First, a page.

Mergers and Acquisitions Paper

Mergers and Acquisitions Paper - Mergers and Acquisitions...

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Mergers and Acquisitions Mergers and Acquisitions Paper Mergers, Acquisitions, And Corporate Restructuring FIN/444 October 13th, 2008 Introduction 1
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Mergers and Acquisitions Different market situations require different strategic approaches. This may never be more true than in the volatile finance world of mergers and acquisitions. It is important that managers know the difference between different types of mergers and only pursue these often difficult transactions when the firm has a good likelihood of a gain. Without a solid understanding of the pros and cons and the intricacies of mergers and acquisitions a manger pursuing a merger or acquisition is likely to do more harm than good for the firm’s involved. Horizontal Merger One of the most common types of mergers is the horizontal merger. A horizontal merger involves two firms that are both within the same specific industry. A horizontal merger benefits the firms that are combining by reducing competition and also taking advantage of economies of scale. A prime example of this type of merger is the merging of Walt-Disney and Miramax films. This high publicity merger combined an entertainment industry giant in Disney with a hip indie style movie film studio. It is considered a horizontal merger because the two firms were already in the same business before they merged. This is not to say that the two firms didn’t have their differences. According to Lyon, (2008), the combination of the two firms was at one point believed by many to be a serious culture clash. However according to the same article that merger has been a revenue driver over the long term and created growth for both entities fiscally and creatively. The two firms decided to merge to take advantage of each others strengths. Disney wanted the material which Miramax was creating that was 2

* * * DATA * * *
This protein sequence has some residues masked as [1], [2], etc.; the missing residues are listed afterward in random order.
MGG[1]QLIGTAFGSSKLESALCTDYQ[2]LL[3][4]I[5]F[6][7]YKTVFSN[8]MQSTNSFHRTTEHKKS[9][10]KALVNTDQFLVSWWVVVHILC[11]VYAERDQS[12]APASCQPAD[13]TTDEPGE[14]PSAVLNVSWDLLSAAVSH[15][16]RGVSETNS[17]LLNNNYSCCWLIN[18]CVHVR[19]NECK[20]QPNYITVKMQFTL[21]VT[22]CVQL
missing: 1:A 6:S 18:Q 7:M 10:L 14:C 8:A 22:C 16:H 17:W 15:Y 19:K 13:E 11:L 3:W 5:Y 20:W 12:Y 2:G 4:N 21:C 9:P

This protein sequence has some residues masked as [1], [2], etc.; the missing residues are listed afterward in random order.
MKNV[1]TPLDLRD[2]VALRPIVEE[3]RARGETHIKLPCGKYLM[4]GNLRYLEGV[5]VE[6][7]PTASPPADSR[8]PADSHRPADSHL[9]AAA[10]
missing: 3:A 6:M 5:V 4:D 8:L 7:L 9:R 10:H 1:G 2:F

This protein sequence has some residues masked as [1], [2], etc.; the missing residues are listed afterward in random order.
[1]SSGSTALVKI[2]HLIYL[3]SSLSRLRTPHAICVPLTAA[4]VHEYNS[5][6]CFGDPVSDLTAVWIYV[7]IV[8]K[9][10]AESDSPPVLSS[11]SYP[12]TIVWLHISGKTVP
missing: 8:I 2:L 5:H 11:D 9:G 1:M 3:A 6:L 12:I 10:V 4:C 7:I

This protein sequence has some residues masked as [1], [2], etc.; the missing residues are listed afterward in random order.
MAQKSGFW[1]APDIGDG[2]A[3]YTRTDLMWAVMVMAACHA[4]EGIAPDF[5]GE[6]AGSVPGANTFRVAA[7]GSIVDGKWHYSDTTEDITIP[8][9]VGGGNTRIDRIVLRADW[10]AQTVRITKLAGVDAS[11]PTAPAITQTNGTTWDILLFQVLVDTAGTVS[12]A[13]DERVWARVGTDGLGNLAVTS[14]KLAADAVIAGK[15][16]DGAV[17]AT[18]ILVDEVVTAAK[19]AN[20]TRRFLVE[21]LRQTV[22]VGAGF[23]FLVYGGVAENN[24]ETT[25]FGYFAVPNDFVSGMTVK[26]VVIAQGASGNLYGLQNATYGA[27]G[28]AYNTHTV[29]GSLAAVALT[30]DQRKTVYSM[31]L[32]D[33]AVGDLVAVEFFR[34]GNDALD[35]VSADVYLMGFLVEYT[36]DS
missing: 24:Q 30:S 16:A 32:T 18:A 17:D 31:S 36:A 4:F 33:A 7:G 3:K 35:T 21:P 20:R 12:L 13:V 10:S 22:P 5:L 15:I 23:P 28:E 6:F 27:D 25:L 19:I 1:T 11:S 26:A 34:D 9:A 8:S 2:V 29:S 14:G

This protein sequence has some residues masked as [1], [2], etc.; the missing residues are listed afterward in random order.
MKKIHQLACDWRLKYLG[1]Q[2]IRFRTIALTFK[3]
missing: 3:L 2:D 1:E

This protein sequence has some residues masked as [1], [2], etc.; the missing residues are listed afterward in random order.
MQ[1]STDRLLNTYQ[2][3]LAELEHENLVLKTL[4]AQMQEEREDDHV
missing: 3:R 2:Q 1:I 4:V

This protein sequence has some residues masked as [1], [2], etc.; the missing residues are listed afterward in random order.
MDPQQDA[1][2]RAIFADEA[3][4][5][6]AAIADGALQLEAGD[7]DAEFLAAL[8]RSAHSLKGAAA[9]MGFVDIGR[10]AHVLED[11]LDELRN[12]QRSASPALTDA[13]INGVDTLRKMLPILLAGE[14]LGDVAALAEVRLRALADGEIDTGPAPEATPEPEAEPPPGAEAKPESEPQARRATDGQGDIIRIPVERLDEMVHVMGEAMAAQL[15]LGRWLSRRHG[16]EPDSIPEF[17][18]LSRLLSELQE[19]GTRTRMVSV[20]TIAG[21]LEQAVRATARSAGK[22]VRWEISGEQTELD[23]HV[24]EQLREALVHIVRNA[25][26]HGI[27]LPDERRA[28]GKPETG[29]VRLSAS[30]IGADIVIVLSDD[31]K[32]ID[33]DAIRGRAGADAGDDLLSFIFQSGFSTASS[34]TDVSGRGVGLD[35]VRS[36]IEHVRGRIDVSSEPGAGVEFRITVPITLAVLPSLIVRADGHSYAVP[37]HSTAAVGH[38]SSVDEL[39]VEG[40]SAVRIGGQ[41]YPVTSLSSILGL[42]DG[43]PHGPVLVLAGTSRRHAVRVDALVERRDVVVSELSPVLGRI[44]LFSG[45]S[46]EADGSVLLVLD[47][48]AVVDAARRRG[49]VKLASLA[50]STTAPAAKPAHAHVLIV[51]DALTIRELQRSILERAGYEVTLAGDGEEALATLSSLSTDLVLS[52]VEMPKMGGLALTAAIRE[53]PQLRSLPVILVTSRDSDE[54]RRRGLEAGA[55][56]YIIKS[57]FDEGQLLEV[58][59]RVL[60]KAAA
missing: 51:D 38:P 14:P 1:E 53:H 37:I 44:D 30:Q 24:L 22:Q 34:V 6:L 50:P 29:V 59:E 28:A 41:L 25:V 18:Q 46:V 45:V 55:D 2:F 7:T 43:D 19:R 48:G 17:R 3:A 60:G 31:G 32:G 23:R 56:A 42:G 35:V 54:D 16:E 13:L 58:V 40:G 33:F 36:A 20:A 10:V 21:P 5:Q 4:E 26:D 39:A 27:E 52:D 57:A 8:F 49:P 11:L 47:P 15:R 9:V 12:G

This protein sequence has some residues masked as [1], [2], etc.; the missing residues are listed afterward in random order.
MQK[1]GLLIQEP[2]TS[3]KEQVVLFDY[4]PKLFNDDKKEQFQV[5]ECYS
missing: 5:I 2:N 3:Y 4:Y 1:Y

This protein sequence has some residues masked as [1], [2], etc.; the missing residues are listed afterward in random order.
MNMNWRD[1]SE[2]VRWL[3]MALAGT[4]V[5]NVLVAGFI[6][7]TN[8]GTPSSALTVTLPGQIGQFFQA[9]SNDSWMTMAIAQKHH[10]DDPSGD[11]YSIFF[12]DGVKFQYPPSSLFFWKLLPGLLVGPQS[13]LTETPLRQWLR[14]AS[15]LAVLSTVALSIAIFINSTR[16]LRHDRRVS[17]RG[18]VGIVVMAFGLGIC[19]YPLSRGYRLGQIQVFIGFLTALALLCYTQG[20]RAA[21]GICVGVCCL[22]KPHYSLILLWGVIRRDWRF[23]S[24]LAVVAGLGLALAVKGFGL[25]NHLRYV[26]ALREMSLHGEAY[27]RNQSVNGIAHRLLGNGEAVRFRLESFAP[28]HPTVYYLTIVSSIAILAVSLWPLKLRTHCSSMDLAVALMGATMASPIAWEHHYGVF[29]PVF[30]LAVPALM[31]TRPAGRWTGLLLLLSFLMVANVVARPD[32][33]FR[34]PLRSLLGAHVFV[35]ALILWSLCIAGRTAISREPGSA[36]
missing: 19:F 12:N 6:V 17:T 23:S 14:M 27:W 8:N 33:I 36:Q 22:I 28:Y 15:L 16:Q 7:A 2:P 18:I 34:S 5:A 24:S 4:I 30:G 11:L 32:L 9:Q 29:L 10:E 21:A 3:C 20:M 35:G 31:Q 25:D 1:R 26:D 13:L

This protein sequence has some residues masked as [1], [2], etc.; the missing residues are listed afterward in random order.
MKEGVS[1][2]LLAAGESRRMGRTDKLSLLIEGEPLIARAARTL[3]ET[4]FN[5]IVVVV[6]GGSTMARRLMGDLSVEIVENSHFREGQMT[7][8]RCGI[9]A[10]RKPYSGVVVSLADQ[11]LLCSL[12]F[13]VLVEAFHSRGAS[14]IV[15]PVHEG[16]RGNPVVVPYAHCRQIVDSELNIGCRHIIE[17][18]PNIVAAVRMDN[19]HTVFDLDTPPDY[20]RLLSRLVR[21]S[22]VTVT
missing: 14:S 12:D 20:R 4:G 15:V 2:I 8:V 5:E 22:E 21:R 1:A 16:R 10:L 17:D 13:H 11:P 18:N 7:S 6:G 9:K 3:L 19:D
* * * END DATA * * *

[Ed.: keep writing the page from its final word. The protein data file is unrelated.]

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Mergers and Acquisitions cutting edge and different from what Disney had access to up to that point. Miramax wanted deep pockets to fund it’s operations as well as the distribution channels that Disney had for it’s products. According to Lyon, (2008), Disney initially acquired Miramax in 1993 for 60 million dollars and in 2003 it was estimated to be worth approximately 3 billion dollars. Obviously this combination has been quite a success and seems to indicate positive possibilities for this type of merger if it is correctly executed. Vertical Mergers
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This note was uploaded on 08/17/2011 for the course BUS 200 taught by Professor Torres during the Spring '11 term at University of Phoenix.

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Mergers and Acquisitions Paper - Mergers and Acquisitions...

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